By Andrius Sytas
VILNIUS (Reuters) – Nobel Peace Prize winner Ales Byalyatski chose to return to his native Belarus despite warnings he faced jail there in order to help civil society by distributing international aid donations, a friend of the human rights activist said.
Byalyatski won the prize alongside Russian rights group Memorial and Ukraine’s Center for Civil Liberties on Friday in what will be seen by many as a condemnation of Russian President Vladimir Putin and Belarus President Alexander Lukashenko.
“He said – I have committed no crime,” Vytis Jurkonis, head of the Vilnius office of Freedom House, a U.S. government-funded human rights advocacy organization, told Reuters in the Lithuanian capital.
Jurkonis, who first met Byalyatski in 2008 and worked with him for years, warned him that Lithuanian authorities had accidentally provided Belarus with his banking details in Lithuania.
On his return from a visit to Lithuania Byalyatski was sentenced to 4-1/2 years in jail in 2011 for alleged evasion of tax on money in his Lithuanian bank accounts. The money was provided by international organizations to fund civil society in Belarus. Byalyatski distributed it there at personal risk to himself.
The funds helped hundreds of people support families after their breadwinners were arbitrarily jailed in Belarus, as well as supporting human rights organizations after their offices were raided and equipment confiscated, Jurkonis said.
“It’s wired by the international foundations and then you are cashing it out and bringing it to the those in need, to the vulnerable people,” Jurkonis said.
“This is something which is persecuted by the regime because they want to pressure the political prisoners, the families, the colleagues and make sure that their lives are ruined”.
Byalyatski was freed in 2014 but jailed again in 2021, once more for alleged tax evasion. He had continued working as a human rights campaigner and took part in mass anti-government protests in Minsk in 2020 which saw tens of thousands people go to the streets for months to demand Lukashenko resign.
“He was there throughout all these years. Not only in 2020, but also in protests which happened long before, in 2010, in 2006, and earlier”, said Jurkonis.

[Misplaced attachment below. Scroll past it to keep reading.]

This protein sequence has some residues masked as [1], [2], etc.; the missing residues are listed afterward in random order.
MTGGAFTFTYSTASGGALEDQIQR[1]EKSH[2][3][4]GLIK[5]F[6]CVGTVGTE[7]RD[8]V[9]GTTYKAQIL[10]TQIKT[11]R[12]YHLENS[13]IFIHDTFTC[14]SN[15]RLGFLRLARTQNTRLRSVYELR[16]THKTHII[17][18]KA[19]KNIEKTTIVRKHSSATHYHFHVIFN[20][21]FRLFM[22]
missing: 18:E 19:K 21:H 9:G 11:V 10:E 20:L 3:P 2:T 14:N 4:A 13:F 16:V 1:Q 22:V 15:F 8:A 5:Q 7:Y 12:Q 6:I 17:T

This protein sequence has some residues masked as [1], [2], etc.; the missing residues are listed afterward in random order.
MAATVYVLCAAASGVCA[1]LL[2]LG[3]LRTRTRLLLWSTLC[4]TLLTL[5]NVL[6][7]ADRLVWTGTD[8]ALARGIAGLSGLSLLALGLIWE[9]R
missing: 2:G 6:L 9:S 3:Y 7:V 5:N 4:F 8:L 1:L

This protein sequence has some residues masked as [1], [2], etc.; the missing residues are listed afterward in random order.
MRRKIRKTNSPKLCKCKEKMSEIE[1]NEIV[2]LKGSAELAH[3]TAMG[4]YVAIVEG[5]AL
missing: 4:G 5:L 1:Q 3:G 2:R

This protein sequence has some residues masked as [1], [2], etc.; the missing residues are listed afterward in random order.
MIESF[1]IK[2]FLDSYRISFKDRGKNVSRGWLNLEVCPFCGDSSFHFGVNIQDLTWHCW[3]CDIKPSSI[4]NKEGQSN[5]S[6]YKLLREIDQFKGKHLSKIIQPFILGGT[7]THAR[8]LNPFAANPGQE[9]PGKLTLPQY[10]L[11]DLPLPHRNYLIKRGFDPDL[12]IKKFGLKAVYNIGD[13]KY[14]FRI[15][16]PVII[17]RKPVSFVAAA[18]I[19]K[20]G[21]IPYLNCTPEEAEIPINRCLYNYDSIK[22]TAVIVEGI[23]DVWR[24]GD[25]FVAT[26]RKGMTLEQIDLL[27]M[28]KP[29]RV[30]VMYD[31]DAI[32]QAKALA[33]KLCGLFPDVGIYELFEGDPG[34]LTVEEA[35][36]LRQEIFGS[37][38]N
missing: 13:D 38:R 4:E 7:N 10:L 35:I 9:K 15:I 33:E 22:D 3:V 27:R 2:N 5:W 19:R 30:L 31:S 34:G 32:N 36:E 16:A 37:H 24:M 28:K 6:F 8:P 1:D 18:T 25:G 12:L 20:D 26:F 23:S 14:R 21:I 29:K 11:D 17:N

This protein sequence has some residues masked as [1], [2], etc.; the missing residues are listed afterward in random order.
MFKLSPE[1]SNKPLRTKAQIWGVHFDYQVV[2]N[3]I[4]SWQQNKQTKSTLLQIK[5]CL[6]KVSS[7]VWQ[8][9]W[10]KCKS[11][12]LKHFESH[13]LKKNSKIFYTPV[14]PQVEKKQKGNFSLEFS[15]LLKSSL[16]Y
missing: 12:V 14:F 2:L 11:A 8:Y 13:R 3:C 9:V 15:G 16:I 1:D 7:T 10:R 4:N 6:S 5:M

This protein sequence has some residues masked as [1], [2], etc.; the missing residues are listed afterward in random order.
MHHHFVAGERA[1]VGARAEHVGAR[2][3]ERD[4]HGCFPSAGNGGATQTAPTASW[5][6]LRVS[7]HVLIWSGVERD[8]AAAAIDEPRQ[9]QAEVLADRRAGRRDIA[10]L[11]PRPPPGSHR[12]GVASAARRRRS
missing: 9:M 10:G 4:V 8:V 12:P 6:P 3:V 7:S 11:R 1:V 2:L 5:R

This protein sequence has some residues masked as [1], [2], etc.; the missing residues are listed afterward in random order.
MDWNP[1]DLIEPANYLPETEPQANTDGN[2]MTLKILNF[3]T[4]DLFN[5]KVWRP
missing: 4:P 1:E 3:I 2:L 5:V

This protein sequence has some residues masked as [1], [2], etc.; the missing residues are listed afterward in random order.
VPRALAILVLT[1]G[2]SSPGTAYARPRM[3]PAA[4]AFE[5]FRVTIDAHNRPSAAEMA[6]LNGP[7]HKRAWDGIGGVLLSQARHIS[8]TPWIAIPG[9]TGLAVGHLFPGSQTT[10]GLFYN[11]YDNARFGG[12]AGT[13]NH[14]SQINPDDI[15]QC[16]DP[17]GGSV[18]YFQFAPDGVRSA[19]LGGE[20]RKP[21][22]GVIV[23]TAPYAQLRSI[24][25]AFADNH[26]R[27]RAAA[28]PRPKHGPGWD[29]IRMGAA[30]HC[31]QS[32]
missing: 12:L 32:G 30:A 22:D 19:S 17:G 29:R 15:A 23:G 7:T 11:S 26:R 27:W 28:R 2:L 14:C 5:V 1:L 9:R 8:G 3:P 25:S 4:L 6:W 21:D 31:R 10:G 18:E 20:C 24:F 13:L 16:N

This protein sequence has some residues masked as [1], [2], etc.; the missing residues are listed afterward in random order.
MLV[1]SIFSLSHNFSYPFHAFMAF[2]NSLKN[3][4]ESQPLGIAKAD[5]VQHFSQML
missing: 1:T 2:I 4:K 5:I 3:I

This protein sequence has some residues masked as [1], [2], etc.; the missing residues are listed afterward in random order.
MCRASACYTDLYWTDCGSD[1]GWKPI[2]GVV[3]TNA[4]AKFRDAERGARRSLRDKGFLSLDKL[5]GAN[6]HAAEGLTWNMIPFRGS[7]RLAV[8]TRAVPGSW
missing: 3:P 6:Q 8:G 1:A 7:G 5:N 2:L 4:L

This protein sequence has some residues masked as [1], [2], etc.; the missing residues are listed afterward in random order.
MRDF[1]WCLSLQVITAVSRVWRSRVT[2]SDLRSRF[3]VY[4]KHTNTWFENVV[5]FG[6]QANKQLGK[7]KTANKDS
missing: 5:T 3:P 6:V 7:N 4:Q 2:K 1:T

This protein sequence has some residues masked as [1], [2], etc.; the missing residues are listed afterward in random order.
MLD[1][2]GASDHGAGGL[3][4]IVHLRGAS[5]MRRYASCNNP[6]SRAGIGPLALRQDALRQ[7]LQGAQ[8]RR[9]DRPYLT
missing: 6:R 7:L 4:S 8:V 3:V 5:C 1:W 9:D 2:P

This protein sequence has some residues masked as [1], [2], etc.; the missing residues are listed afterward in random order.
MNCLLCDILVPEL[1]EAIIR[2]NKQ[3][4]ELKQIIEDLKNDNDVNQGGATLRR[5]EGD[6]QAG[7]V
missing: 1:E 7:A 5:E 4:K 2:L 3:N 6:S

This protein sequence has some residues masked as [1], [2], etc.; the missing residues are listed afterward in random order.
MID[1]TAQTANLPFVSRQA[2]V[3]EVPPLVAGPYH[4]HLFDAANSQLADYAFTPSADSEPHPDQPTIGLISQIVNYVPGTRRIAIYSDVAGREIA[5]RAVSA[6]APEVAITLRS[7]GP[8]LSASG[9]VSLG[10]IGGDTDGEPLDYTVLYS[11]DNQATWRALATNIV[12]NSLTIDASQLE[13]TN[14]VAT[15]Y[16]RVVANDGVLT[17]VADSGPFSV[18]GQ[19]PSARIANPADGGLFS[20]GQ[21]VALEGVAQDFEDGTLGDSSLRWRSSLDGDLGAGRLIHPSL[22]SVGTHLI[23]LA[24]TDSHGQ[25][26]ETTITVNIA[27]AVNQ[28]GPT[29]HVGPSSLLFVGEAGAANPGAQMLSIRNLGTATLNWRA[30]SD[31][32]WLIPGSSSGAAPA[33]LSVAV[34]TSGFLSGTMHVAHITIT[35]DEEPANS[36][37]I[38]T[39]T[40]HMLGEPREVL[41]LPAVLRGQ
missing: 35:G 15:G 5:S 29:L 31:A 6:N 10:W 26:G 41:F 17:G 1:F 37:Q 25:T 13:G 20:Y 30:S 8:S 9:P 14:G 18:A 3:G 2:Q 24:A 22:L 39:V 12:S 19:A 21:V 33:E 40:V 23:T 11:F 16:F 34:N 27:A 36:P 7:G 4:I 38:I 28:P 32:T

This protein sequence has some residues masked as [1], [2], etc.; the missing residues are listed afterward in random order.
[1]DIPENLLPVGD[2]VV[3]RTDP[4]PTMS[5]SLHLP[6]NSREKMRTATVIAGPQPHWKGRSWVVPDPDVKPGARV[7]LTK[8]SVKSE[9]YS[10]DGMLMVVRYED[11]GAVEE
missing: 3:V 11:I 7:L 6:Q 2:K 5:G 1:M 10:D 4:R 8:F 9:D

“He is the face of the human rights defenders community in Belarus. He is an embodiment of what human rights defenders should be, sometimes sacrificing even his own security and his personal life for the benefit of the others”, said Jurkonis.
Viasna, the organization Byalyatski founded, has played a leading role in documenting human rights abuses in Belarus.
Belarus authorities are likely to try to extract concessions from the global community to release Byalyatski, as they did many times before with high-profile prisoners, Jurkonis said.
“Our friendship is bittersweet, because I’ve seen him in jail a few times, I know his colleagues who are also in jail, I know his family”, he added.
“If Byalyatski was here, he would, I’m sure, say that it’s an award to the all Belarusian human rights defenders and also to those they were trying to defend. I think he would say that he should be the last to leave jail, making sure that all other political prisoners are released as well”.
Viasna estimates Belarus has about 1,300 political prisoners.
Byalyatski is kept in isolation and only occasionally allowed to send a letter to his family, said Pavel Sapelko, a laywer at Viasna now living in Vilnius.
“We don’t know what Ales is feeling now”, he said.
Banned in Belarus, Viasna operates from Lithuania, Poland, Georgia, Ukraine.
“Our feeling is of a postponed justice – he was nominated many times before”, said Sapelko. “It’s an earned reward, a recognition of the many years of his fight, and a recongnition of Viasna, his main brainchild”.
(Editing by William Maclean)